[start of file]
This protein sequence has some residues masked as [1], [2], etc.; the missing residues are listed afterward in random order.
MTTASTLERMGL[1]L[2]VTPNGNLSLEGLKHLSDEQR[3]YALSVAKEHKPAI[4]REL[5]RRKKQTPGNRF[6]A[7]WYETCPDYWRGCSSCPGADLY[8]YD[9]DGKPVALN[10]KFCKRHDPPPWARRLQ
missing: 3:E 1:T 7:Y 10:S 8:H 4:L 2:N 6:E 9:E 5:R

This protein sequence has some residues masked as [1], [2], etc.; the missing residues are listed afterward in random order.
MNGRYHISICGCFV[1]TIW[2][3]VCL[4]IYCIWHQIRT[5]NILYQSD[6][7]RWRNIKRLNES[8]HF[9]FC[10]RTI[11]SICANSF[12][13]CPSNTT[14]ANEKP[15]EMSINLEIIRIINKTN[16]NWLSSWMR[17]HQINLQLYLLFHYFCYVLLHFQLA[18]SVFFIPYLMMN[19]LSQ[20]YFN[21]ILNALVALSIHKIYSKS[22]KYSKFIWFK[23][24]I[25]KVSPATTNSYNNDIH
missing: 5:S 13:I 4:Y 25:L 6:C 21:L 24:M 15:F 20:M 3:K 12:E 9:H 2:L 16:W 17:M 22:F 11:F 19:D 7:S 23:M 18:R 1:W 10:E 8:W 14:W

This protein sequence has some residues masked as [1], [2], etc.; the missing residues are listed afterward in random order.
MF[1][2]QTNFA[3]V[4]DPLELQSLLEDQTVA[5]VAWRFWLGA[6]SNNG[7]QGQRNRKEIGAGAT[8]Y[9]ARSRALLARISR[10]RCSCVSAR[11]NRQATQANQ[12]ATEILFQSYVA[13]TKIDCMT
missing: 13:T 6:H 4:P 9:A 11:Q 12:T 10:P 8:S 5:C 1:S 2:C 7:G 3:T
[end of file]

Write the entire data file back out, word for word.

This protein sequence has some residues masked as [1], [2], etc.; the missing residues are listed afterward in random order.
MTTASTLERMGL[1]L[2]VTPNGNLSLEGLKHLSDEQR[3]YALSVAKEHKPAI[4]REL[5]RRKKQTPGNRF[6]A[7]WYETCPDYWRGCSSCPGADLY[8]YD[9]DGKPVALN[10]KFCKRHDPPPWARRLQ
missing: 3:E 1:T 7:Y 10:S 8:H 4:L 2:N 6:E 9:E 5:R

This protein sequence has some residues masked as [1], [2], etc.; the missing residues are listed afterward in random order.
MNGRYHISICGCFV[1]TIW[2][3]VCL[4]IYCIWHQIRT[5]NILYQSD[6][7]RWRNIKRLNES[8]HF[9]FC[10]RTI[11]SICANSF[12][13]CPSNTT[14]ANEKP[15]EMSINLEIIRIINKTN[16]NWLSSWMR[17]HQINLQLYLLFHYFCYVLLHFQLA[18]SVFFIPYLMMN[19]LSQ[20]YFN[21]ILNALVALSIHKIYSKS[22]KYSKFIWFK[23][24]I[25]KVSPATTNSYNNDIH
missing: 5:S 13:I 4:Y 25:L 6:C 21:L 24:M 15:F 20:M 3:K 12:E 9:H 2:L 16:W 17:M 22:F 11:F 19:D 7:S 23:M 18:R 1:W 10:E 8:W 14:W

This protein sequence has some residues masked as [1], [2], etc.; the missing residues are listed afterward in random order.
MF[1][2]QTNFA[3]V[4]DPLELQSLLEDQTVA[5]VAWRFWLGA[6]SNNG[7]QGQRNRKEIGAGAT[8]Y[9]ARSRALLARISR[10]RCSCVSAR[11]NRQATQANQ[12]ATEILFQSYVA[13]TKIDCMT
missing: 13:T 6:H 4:P 9:A 11:Q 12:T 10:P 8:S 5:C 1:S 2:C 7:G 3:T